<CPOV> Wikipedia and I

Dror Kamir dqamir at bezeqint.net
Tue Apr 13 19:18:43 CEST 2010


First of all, an apology - ever since I came back from Bangalore I've 
been overloaded with work and projects, and didn't have enough time to 
follow the CPOV events and mailing list. I truly regret that, and I hope 
it'll change in the near future. Having said that, I can't avoid using 
this mailing list today, since I arose the curiosity of some of you, 
when I published a call to boycott Wikipedia on FaceBook (a personal 
call, I should emphasize, before my colleagues at Wikimedia Israel eat 
me alive). I published some explanations to my friends there, but they 
were in Hebrew, so they weren't very useful to most of you. Last remark 
before telling the story - I have been so much involved in Wikipedia and 
Wikipedia-related projects, that I've become quite emotional about them. 
To those of you who see Wikipedia as a subject of research, it might 
seem strange, and I can't blame them for that :-)

Several months ago I returned to the English Wikipedia and looked again 
at articles related to the Middle East. I think it was part of my 
preparations to the Bangalore conference, but I'm not sure this was the 
trigger. This way or another, I found out that there was a strange 
pattern of edits in articles such as "Israel", "State of Palestine",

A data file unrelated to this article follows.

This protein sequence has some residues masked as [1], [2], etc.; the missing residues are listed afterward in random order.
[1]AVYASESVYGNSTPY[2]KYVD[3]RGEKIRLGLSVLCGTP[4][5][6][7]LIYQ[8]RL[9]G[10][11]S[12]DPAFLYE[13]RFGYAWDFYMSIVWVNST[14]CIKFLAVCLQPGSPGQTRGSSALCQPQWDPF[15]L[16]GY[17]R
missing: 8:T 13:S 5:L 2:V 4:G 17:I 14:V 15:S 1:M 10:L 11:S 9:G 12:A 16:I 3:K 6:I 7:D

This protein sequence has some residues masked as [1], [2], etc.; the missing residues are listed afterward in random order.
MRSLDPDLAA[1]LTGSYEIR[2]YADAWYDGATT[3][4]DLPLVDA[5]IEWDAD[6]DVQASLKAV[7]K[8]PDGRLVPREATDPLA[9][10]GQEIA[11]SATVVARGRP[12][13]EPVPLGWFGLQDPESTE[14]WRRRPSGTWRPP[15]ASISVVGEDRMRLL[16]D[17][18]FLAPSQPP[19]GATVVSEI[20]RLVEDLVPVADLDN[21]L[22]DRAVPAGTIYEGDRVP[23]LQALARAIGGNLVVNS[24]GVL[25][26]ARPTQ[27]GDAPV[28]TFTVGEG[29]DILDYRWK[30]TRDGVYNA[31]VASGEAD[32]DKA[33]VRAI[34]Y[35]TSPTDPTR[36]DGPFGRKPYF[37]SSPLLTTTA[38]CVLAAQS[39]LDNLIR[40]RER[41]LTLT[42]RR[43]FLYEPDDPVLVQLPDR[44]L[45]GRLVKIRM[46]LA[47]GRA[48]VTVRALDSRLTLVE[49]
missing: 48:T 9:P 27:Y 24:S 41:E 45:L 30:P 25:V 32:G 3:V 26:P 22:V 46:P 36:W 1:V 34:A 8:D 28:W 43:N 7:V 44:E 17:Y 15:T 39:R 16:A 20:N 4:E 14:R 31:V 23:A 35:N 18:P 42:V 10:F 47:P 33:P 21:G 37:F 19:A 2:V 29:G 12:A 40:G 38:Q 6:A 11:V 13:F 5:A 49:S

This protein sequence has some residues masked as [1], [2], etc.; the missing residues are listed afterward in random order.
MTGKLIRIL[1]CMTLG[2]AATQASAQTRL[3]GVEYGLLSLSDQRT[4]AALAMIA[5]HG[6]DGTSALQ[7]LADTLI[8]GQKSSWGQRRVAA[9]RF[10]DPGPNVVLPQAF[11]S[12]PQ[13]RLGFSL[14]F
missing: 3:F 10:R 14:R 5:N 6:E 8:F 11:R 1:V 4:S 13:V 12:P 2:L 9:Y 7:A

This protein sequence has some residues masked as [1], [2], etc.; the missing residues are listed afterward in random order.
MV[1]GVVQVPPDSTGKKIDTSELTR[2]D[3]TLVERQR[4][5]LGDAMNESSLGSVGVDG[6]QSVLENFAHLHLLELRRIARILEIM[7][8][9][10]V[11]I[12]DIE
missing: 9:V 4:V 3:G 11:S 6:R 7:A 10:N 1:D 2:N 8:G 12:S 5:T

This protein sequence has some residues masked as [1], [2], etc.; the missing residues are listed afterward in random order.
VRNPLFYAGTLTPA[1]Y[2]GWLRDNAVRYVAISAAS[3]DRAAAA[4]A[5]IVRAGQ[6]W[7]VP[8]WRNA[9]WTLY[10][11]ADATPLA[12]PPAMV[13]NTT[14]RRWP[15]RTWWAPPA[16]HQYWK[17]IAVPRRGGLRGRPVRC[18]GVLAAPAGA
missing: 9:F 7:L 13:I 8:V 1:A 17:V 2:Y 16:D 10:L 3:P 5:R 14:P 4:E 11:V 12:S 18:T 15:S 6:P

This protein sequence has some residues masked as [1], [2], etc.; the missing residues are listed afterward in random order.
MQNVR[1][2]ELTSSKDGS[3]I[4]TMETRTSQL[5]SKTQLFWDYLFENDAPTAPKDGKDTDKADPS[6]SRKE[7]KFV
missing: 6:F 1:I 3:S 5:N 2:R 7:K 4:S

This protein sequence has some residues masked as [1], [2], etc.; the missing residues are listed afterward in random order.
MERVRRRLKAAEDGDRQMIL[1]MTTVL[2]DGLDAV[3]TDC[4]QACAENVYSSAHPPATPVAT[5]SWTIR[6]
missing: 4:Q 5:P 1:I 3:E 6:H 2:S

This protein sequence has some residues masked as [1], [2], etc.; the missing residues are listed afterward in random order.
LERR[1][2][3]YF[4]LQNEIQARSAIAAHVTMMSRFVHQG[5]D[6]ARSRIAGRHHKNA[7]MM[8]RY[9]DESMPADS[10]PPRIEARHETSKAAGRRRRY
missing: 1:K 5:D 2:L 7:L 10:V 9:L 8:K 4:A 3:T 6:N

"Palestinian territories" and other related articles. There was a group 
of editors who persistently and quite forcefully introduced a political 
thesis into the aforementioned articles. There were several 
characteristics for these edits:

1. Excessive use of the name Palestine, while blurring the distinction 
among its various meanings. In many articles, it has become unclear 
whether the name Palestine refers to a geographical region, to a 
historical political entity, to a future state, to the Palestinian 
Authority and so forth.

2. Excessive use of terms like "occupied", e.g. in the article about the 
Golan Heights or the Palestinian territories, where previously it was 
agreed to use more neutral terms like "controlled". That was not merely 
a change of term, but also overuse of this term over and over again.

3. Describing the State of Palestine as a fact on the ground and drawing 
a straight line between the British Mandate of Palestine and the Arab 
State of Palestine. The idea is basically to instill the notion as if 
Israel was just a temporary stage in the history of the region, while 
the "real" State of Palestine that existed in the past was about to 

Politically-wise, this is a sensitive time in this ongoing Middle East 
conflict. The Palestinian Authority appealed to the International Court 
of Justice asking for recognition as a state so it could formally accuse 
Israel in conducting war crimes. In the UK the pro-Palestinian 
organizations calling to boycott Israel are more active than ever. For 
my naked eyes, it seems too much like an anti-Israeli campaign of a 
group of Europe-based Palestinians or pro-Palestinians. On Wikimedia